How do you feel about your name? Has the relationship with your name changed over the years?

My given name is Noreen which I really love. It is a Persian name that means eyes of light and that always felt special to me. In the Muslim community, there are a few variations of the name and it always bothered me when people assumed my name was the most popular version rather than what it actually is. I correct people when they mispronounce it but sometimes even close friends don't say it properly. That makes Nunu an easier choice. You can’t really mess it up. AJ and I met in our first year of university and it was around then that he started calling me Nunu. It quickly stuck amongst our mutual friends and his family. I like the name and it fits with my personality but there really isn't a sweetness like someone calling your real name. I sometimes feel like I have an alias because people either know me as one or the other.

What is something you believe everyone should experience in their life?

I believe that everyone should experience processing failure. My life coach calls failure, “feedback” and I agree with that. Often, it seems like failure is the worst thing that could ever happen and can be closely tied to shame, embarrassment or anger. As humans, we either gloss over failure as a way to avoid dealing with a situation going sideways or failure can be very overwhelming and really bring a person’s energy down. I think in processing failure, there is a lot to learn about yourself and the world around you. When things are going well, it is easy to ride the wave and keep the momentum going. Key lessons come when things don’t go as desired and the outcome is not success. While it can be hard to see it in the moment, there are hidden gems in that space that can help propel you forward and bring you to a better place than you were in before.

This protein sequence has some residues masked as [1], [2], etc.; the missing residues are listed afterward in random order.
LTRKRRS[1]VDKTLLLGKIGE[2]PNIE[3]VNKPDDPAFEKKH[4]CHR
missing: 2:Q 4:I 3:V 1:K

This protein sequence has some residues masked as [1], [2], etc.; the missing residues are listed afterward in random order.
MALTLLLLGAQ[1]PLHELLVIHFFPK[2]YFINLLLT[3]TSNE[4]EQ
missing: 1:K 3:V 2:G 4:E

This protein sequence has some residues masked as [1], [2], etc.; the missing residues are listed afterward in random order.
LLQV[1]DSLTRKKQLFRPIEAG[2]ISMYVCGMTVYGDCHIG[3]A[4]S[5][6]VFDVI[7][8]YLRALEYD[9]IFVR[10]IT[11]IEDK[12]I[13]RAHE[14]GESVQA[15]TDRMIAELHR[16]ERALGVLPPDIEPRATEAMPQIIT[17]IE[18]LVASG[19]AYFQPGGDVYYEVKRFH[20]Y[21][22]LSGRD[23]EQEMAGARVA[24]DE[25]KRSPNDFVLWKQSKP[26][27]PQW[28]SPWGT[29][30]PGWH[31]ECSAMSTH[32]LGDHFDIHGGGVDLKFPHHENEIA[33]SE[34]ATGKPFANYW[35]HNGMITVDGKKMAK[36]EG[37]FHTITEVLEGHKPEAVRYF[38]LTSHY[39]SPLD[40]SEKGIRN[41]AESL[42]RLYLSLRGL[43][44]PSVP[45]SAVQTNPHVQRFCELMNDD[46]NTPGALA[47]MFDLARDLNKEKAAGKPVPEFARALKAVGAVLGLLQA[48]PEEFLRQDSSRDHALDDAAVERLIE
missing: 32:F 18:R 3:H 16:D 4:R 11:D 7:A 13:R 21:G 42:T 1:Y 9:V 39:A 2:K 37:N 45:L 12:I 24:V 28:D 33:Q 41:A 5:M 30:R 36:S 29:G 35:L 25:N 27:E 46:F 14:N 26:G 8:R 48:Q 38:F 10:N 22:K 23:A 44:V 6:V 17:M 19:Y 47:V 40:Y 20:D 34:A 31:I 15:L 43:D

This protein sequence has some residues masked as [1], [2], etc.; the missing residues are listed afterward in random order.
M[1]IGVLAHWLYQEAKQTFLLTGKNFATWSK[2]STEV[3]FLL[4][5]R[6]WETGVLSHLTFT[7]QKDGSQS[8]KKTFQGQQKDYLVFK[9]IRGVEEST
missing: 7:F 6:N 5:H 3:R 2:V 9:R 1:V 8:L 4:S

What was your favorite moment today and do you have any favourite grounding rituals?

My grounding ritual is definitely starting the day super early while it is still dark out. I simply love that quiet time in the morning to share coffee or tea with AJ and get some deep work done before the house starts waking up. I never thought I was a morning person until I got older and realised how much I need sleep! Now I am the annoying person that falls asleep during movie night (even with friends over) but that also means that I am the person that is responding to emails at 5am and right now, I prefer being the latter.

My fondest moment of today was gathering blankets and pillows from around our house and building a fort with my son in his playroom. It wasn't a huge fort which meant that we could cuddle really close and read his books together. He is so active and engaged in his environment as he gets older that at times, it is hard to pin him down and grab a quick hug. Those few moments together were cherished.